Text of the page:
• leptin;
  • colon cancer;
  • epithelial cell;
  • IL-6;
  • obesity;
  • adiponectin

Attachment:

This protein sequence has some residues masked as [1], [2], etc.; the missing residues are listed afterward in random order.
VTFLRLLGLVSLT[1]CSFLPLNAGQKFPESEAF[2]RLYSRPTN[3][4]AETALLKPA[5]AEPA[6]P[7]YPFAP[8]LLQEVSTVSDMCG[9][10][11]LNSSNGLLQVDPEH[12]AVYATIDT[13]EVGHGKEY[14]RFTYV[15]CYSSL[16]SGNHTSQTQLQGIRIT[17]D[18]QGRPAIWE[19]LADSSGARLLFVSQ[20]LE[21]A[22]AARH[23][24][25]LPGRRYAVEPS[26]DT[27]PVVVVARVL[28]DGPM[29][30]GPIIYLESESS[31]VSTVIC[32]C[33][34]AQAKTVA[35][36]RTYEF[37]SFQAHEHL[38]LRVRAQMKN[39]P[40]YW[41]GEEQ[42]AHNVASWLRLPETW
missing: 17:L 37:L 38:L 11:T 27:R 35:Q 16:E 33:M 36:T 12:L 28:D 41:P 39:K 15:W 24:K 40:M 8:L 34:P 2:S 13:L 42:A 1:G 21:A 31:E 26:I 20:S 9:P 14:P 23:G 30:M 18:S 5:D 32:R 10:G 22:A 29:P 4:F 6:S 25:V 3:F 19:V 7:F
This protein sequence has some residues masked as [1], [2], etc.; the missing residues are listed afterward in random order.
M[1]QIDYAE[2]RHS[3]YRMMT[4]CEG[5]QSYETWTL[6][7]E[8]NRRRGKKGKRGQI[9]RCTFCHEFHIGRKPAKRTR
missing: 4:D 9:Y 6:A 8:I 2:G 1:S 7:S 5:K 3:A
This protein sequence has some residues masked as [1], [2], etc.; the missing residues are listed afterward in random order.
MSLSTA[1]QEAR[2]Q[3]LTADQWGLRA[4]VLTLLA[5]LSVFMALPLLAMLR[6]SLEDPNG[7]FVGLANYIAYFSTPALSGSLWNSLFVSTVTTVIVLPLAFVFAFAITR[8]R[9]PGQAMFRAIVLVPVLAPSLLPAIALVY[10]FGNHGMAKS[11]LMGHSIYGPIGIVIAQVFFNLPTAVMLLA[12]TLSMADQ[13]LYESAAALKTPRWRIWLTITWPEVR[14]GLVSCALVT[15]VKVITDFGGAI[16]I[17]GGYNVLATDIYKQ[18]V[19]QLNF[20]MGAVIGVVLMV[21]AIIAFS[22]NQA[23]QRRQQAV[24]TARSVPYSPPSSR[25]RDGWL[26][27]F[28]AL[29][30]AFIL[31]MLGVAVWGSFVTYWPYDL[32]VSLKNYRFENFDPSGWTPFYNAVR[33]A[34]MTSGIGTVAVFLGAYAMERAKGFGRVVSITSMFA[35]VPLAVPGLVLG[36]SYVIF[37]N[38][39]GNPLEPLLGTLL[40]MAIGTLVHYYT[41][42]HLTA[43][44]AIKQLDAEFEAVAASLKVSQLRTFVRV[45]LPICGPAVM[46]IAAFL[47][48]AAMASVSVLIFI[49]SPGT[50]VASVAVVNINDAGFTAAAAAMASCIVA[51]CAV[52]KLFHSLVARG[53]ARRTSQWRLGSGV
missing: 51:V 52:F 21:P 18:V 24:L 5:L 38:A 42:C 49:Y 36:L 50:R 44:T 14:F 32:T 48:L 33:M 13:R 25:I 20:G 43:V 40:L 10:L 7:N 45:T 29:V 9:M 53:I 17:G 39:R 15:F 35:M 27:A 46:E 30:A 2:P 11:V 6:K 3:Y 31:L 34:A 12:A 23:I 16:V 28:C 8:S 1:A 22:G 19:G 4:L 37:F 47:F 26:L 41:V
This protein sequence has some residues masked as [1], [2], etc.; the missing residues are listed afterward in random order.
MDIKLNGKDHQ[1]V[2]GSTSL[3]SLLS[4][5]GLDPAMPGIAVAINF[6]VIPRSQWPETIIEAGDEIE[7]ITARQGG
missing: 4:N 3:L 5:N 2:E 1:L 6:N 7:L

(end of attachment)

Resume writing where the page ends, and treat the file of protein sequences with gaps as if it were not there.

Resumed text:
We previously demonstrated that leptin, an adipose-derived hormone, induces cell proliferation in a model of preneoplastic (IMCE (ApcMin/+), but not normal (YAMC (Apc+/+), colon epithelial cells by inducing autocrine IL-6 production and trans-IL-6 signaling. Low serum adiponectin is associated with colon, prostate and breast cancer. Adiponectin is secreted by white adipose tissue; the levels of adiponectin in the blood decrease as body mass index (and leptin) increases. In our study, we tested whether murine recombinant globular adiponectin (gArcp30) could modulate leptin-induced cell proliferation, autocrine IL-6 production, trans-IL-6 signaling and other leptin-induced cell signaling events previously observed in IMCE cells but not YAMC cells. Under serum-free conditions, adiponectin (1 μg/ml) inhibited leptin-induced autocrine IL-6 production, soluble IL-6 receptor shedding, trans-IL-6 signaling and subsequent STAT3 phosphorylation in IMCE cells. Adiponectin inhibited leptin-induced cell proliferation in the IMCE cells and this inhibition was associated with IκB-α phosphorylation, IκB-α degradation and decreased NF-κB p65 DNA activation and binding. These data indicate that adiponectin acts on preneoplastic colon epithelial cells to regulate cell growth via 2 distinct pathways inhibiting leptin-induced NF-κB-dependent autocrine IL-6 production and trans-IL-6 signaling. We hypothesize that adiponectin may be an important regulator of colon epithelial cell homeostasis by linking the observed reduced risk for cancer in populations with high serum adiponectin concentrations to specific mechanisms of cell number homeostasis in a model of preneoplastic colon epithelial cells. These data may have broad implications for diet and lifestyle strategies for the prevention and treatment of obesity-associated cancers. © 2008 Wiley-Liss, Inc.